26 February 2024

Signs of hope as NSW job vacancy numbers for teachers fall

| Jarryd Rowley
Start the conversation
Deputy NSW Premier and Minister for Education Prue Car visits schools across NSW

NSW saw a decrease in teaching vacancies for the first time in more than a decade, leading to 460 fewer job listings in January 2024 compared to January 2023. Photo: Pru Car.

The teacher shortage has long been an issue in NSW, but according to new statistics from the NSW Government, there has been a considerable fall in job vacancies.

The number of teacher job vacancies for schools in NSW for Term 1 decreased by 20 per cent compared to this time last year with 1782 positions listed for January 2024 compared to 2242 in January 2023.

The significant fall in vacancies is even more pleasing in regional and rural areas of the state as listings dropped from 1241 in 2023 to 938 in 2014, almost a 25 per cent decrease.

READ ALSO Tumut health precinct under investigation for potentially contaminated mulch

The start of the 2024 school year saw 6261 teachers appointed to their first permanent role with the Department of Education, a massive increase of 4575 on the figure recorded at the same time last year.

Deputy Premier and Minister for Education and Early Learning Prue Car said it was encouraging to see vacancies falling, but admitted there was still work remaining.

“To see vacancies trending in the right direction – downward – is encouraging,” Ms Car said.

“We still have a lot of work to do to turn around the shortage, and addressing teacher vacancies remains a key priority for the government.

“These figures affirm our decision to deliver a once-in-a-generation wage rise to NSW public school teachers, along with our focus on easing teacher workload and improving student behaviour.”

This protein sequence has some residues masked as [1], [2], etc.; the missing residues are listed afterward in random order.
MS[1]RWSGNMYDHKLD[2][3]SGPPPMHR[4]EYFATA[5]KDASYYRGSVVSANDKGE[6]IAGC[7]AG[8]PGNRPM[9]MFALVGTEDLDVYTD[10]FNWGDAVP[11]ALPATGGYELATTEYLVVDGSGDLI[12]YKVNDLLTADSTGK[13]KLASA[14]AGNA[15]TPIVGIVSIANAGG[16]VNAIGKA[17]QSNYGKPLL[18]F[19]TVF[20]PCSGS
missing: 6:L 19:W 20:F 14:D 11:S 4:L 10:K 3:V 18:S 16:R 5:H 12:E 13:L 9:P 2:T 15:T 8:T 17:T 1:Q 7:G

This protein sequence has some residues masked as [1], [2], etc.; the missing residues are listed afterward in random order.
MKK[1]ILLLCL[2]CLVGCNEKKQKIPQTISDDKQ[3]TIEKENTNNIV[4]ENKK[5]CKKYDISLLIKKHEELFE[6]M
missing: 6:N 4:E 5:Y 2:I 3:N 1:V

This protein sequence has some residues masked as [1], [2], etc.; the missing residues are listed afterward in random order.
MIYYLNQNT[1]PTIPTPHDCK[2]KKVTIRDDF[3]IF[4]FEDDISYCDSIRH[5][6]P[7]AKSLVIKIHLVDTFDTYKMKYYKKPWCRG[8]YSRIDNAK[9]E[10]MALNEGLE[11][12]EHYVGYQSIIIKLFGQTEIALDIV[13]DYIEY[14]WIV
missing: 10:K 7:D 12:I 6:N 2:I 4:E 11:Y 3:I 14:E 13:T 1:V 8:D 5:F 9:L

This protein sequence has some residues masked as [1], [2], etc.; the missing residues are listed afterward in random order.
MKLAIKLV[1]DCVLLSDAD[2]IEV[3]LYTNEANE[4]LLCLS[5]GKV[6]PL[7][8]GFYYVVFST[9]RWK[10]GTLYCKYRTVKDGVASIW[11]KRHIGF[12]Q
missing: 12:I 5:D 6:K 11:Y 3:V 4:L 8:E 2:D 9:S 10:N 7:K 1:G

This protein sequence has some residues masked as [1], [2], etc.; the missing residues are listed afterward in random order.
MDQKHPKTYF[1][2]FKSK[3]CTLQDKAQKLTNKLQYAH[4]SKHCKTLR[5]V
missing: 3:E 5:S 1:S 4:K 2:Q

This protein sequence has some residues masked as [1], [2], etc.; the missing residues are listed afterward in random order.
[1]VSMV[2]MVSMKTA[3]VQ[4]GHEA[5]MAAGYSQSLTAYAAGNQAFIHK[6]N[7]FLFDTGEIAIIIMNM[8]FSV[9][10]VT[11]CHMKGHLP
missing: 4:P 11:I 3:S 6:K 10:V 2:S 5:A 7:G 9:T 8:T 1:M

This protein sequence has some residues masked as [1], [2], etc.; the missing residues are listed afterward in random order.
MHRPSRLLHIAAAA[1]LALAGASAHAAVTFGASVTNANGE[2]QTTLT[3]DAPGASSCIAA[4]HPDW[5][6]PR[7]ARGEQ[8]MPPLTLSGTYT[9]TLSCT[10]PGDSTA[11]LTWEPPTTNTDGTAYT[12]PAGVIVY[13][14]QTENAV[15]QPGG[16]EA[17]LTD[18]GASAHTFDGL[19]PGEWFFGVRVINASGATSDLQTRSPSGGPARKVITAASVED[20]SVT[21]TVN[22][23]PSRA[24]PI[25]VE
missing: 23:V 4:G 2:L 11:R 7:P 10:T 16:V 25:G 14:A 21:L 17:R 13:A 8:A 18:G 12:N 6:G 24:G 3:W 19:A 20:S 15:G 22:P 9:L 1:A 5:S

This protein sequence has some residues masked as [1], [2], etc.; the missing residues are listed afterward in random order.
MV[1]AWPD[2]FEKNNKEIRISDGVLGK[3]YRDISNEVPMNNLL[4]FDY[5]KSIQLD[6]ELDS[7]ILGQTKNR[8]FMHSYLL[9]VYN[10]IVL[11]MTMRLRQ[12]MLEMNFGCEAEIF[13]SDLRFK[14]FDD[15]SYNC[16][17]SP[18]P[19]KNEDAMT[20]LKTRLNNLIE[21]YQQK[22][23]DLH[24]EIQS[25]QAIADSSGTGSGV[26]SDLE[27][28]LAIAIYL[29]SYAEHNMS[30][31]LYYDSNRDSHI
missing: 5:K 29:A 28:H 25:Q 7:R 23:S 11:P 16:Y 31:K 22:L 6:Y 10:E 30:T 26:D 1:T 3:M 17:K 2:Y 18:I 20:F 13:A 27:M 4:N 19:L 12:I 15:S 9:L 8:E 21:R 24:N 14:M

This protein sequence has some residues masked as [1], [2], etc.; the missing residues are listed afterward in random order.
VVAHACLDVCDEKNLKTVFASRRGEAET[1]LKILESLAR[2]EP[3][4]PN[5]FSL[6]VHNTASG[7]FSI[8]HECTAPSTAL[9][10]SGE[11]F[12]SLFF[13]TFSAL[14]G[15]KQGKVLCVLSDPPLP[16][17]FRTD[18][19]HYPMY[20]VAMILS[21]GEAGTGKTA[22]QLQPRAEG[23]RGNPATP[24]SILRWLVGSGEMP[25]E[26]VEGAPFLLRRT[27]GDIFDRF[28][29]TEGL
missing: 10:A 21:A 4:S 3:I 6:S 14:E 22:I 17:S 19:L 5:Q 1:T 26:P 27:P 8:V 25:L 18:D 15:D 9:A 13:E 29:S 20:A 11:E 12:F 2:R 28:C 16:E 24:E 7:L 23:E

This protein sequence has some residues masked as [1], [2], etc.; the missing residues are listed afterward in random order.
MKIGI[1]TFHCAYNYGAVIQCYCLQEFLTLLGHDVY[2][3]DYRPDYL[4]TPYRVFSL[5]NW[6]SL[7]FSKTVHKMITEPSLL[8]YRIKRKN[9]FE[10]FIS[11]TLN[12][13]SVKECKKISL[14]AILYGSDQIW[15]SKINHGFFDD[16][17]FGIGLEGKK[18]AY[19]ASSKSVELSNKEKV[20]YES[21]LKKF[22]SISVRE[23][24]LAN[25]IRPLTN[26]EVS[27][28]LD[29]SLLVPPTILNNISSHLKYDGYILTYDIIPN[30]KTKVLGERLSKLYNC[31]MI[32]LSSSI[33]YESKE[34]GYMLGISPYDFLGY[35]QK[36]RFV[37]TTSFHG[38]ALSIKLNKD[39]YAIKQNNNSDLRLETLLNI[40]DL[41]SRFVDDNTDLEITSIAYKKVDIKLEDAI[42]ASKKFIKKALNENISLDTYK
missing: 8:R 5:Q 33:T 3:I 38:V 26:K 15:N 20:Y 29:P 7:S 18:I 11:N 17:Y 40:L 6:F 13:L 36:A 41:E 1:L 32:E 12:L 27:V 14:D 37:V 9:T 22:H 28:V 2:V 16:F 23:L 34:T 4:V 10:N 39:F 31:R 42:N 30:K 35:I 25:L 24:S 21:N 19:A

READ ALSO A handful of new preschools for the Riverina as the government confirms early childhood investment

Ms Car said getting permanent, well-paid teachers into classrooms was one of the State Government’s top priorities that would pay dividends down the line when it came to academic outcomes for NSW students.

“While these are positive numbers, the experience of teachers on the ground is critical,” Ms Car said. “That’s why I will continue to listen to our teachers and their real concerns about staff shortages.

“These initiatives are underpinned by a desire to restore respect for the teaching profession and let our school staff know we value the work they do every day in educating our children.”

The NSW Government said it was also committed to giving more temporary teachers and support staff permanent roles and reducing the excessive administrative workload on schools.

Start the conversation

Daily Digest

Want the best Riverina news delivered daily? Every day we package the most popular Riverina stories and send them straight to your inbox. Sign-up now for trusted local news that will never be behind a paywall.

By submitting your email address you are agreeing to Region Group's terms and conditions and privacy policy.